Women in Ol Pusimoru, Kenya have much to celebrate today – but it hasn’t been an easy journey.
Back in 2010, Kenya adopted a revolutionary new constitution that offered women unprecedented protections and freedoms – including equal rights to land and family resources.
But this historic legal change – at least initially – made little difference for women in this area of the Rift Valley. These women, many of whom are illiterate, live in a world governed by tradition. Here, women are not supposed to make decisions, own or inherit land, or manage family resources.
“Now I see value in letting my wife be free and allowing her to make decisions too.”
— John Sadera, Justice Project Beneficiary, Ol Pusimoru, Kenya
And this is not unique to Ol Pusimoru or to Kenya. Many sub-Saharan African countries, from Angola to Uganda, have progressive constitutions that grant women equal rights. But traditional practices dominate and traditional rulers govern—meaning that rural women often can’t exercise their equal rights.
In an effort to make the rights enshrined in Kenya’s new constitution “real” for women in Ol Pusimoru, USAID and Landesa, a global nonprofit that is working to strengthen land rights for the world’s rural poor, designed and implemented an innovative pilot project, the Kenya Justice Project, aimed at not only making rural communities more aware of women’s new rights, but also convincing them that these new rights could help their families and their community.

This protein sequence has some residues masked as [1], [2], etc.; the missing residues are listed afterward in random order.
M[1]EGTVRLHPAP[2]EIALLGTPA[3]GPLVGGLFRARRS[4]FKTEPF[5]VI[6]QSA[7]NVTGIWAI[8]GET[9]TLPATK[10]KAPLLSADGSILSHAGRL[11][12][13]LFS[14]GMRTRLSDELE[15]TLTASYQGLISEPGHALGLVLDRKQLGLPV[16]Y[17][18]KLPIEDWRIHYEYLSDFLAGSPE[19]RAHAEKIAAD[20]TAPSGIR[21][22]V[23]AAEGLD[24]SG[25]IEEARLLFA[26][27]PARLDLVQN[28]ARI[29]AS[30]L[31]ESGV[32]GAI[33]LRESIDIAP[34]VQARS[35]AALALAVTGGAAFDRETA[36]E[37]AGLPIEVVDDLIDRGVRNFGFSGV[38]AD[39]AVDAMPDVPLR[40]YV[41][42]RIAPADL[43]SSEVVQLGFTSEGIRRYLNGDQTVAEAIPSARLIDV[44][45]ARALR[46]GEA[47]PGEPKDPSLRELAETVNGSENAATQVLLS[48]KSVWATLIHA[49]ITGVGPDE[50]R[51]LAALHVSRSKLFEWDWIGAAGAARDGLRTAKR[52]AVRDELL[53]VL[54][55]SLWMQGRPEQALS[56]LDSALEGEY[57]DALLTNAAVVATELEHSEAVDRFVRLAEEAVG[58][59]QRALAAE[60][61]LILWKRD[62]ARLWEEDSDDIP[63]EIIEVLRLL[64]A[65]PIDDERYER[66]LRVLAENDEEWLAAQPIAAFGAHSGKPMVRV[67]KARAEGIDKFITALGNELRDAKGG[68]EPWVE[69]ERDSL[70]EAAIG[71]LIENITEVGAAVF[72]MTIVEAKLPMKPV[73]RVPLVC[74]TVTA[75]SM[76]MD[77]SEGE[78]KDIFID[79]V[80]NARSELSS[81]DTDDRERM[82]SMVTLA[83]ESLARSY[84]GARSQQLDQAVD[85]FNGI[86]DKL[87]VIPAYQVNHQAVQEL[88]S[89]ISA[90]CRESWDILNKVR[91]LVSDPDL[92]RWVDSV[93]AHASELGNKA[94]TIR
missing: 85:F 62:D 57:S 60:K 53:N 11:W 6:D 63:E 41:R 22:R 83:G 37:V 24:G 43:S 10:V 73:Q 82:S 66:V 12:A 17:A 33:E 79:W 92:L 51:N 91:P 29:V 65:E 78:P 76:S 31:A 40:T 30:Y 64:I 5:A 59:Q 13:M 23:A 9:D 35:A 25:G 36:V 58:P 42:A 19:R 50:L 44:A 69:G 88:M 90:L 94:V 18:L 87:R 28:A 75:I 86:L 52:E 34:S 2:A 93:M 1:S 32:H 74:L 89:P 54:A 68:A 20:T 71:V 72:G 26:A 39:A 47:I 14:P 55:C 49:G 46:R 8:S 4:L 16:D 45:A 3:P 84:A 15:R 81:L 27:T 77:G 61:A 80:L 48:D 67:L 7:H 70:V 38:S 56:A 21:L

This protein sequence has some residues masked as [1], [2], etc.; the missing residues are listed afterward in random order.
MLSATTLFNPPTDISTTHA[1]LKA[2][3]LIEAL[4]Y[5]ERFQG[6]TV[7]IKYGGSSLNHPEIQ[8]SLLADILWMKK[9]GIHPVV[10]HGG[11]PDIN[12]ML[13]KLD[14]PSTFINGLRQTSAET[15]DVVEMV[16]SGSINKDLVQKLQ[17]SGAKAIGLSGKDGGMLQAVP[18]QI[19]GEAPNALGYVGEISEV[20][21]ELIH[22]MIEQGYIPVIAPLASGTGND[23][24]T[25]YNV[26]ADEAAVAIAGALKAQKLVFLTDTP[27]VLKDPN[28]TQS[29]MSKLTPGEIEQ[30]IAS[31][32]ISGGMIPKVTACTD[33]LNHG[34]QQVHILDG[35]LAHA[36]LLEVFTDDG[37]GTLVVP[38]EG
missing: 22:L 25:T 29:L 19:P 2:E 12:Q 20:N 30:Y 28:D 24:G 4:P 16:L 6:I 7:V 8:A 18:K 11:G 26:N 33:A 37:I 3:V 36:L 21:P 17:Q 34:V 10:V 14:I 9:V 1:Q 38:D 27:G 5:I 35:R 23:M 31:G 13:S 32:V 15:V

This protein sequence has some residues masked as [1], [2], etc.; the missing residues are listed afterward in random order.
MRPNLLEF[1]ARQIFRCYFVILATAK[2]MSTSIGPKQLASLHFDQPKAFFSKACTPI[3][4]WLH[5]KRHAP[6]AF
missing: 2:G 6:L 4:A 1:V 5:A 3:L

“One of the greatest changes is that my husband has given me what I wanted – land – so I can take care of my children.”
— Mary Sadera, Justice Project Beneficiary Ol Pusimoru, Kenya
During the project’s months of workshops, discussions, and community conversations, the tribal elders, who serve as community leaders and mediators, slowly began to realize that their community might be better off if they worked to support and enforce women’s rights – particularly rights to access and manage family resources like land.
Check out this short video to hear Mary Sadera, who lives in Ol Pusimoru, explain how her day-to-day life, as well as her and her children’s future, changed as a result of the tribal elder’s new thinking on women’s land rights. The video was produced with support from the Sundance Institute Documentary Film Program, Open Road, and the Skoll Foundation.